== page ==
Bright Ideas

The Five Most Common Electric Light Sources

Posted by Joe Lightman on Jan 27, 2016 4:35 PM

How well a luminaire (fixture) performs, depends a lot on the type of light source (bulb or lamp) used. Different bulbs have different lighting effects, performance and pros and cons. Probably the biggest driver of innovation in light sources is energy efficiency, with LED technology leading the charge.

In this post we cover the most common electric light sources used in residential, commercial and industrial lighting including: how they work, pros and cons, applications, average rated life and cost.



1. Incandescent 

This is the original light bulb that Thomas Edison invented in the 1870’s. The technology behind it has changed little since then.  Incandescent bulbs produce light when an electric current passes through a thin wire (filament) causing it to glow. They are also called general service, A-lamps or A-19 lamps. Reflector or parabolic reflector (PAR) lamps, also known as flood or spot lamps are a variation of an incandescent.Thomas_Edison_Incandescent_RAB_Design.jpg

Pros: Incandescent bulbs have a low initial cost, put out a warm, inviting light, are dimmable and can handle different wattages - up to specified maximums - in the same socket.

Cons: They use a lot of energy, of which less than 10% is used for light. The rest is emitted as heat. A 100 watt light bulb generates enough heat to bake a cake in an old Easy Bake Oven toy. Incandescent bulbs are also not too hardy, unless they are rated as “long-life,” the filament is easily damaged.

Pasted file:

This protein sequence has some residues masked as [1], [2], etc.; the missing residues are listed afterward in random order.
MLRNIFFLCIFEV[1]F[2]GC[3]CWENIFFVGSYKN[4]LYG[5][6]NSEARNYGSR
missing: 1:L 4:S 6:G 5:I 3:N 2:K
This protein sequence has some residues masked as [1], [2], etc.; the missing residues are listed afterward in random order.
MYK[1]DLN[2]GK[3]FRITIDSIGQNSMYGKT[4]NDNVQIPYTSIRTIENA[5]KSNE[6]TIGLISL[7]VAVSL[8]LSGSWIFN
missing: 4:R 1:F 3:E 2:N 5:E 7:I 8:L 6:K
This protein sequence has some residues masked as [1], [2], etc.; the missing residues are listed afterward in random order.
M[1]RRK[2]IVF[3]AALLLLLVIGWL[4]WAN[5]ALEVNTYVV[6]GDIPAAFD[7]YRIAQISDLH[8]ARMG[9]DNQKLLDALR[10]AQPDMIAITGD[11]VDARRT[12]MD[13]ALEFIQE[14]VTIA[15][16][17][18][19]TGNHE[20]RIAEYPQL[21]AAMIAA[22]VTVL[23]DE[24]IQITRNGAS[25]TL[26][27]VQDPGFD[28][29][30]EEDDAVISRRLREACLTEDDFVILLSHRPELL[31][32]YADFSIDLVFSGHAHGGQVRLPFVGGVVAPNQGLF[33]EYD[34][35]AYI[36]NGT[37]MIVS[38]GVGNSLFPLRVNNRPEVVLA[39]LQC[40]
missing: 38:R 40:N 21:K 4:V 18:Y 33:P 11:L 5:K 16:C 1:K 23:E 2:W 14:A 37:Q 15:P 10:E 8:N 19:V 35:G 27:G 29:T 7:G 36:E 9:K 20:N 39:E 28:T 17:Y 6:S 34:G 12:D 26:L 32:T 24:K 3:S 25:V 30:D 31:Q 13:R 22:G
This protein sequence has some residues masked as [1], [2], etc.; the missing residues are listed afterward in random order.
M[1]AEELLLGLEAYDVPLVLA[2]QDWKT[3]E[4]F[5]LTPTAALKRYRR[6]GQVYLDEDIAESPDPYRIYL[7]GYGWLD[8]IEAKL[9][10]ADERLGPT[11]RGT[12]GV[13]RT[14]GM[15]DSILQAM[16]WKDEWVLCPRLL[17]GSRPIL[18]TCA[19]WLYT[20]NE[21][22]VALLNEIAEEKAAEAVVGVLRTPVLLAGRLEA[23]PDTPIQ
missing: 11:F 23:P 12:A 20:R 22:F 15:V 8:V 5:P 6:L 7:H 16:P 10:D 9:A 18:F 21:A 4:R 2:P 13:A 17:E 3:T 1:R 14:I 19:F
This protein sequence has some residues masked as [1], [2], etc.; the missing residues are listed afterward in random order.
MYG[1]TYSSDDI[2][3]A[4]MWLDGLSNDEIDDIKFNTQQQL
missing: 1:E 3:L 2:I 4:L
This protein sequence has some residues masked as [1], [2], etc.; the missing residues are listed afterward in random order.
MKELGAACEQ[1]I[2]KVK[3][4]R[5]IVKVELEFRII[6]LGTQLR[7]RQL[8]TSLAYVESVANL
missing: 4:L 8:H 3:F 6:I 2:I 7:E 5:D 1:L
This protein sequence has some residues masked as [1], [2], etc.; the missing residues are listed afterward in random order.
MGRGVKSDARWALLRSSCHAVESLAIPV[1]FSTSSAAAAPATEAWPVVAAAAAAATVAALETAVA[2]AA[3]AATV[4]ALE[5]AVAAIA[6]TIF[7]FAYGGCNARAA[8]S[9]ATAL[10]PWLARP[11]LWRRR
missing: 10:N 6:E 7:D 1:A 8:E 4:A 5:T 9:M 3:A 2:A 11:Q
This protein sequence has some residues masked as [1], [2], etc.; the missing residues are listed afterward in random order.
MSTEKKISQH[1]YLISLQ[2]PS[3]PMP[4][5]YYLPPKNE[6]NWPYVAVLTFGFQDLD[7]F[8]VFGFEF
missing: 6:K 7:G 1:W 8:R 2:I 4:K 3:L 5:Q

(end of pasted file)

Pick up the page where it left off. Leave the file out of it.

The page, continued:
Applications: Since they are less energy efficient than other light sources, they are best used for task lighting that requires high levels of brightness, for decorative use or where a warm light and colour is more important than.

Average Rated Life: Typically 700 – 2000 hours.

Cost: Typically they have the lowest initial cost of all light sources.

2. Halogen

Also known as tungsten-halogen, Is a type of incandescent bulb that has been around for 50 years.  Halogen filaments (made from tungsten) are housed in smaller quartz bulbs filled with halogen gases, such as iodine or bromine, which increase the efficacy (measure of emitted light) of the lamp versus a plain incandescent lamp. Halogen bulbs are available in two types: line voltage - meaning the voltage in a typical wall outlet (120/220 volts) - and low voltage (12 volt).

Pros: They are more energy efficient (up to 30 percent) providing more light per watt than standard incandescent bulbs and last 2-6 times longer than. They emit a bright clear light that is closest to daylight. Colours are sharper with halogen light, which can also be dimmed. The optimal Halogen option is the more efficient (IRC) infrared coated bulb, which produces more light for the same amount of energy.

Cons: Halogen lamps are more expensive than standard incandescent and burn at a higher temperature. They are highly sensitive to touch; oil residue from a person’s hand can rub off on the bulb, causing the bulb to heat up and explode.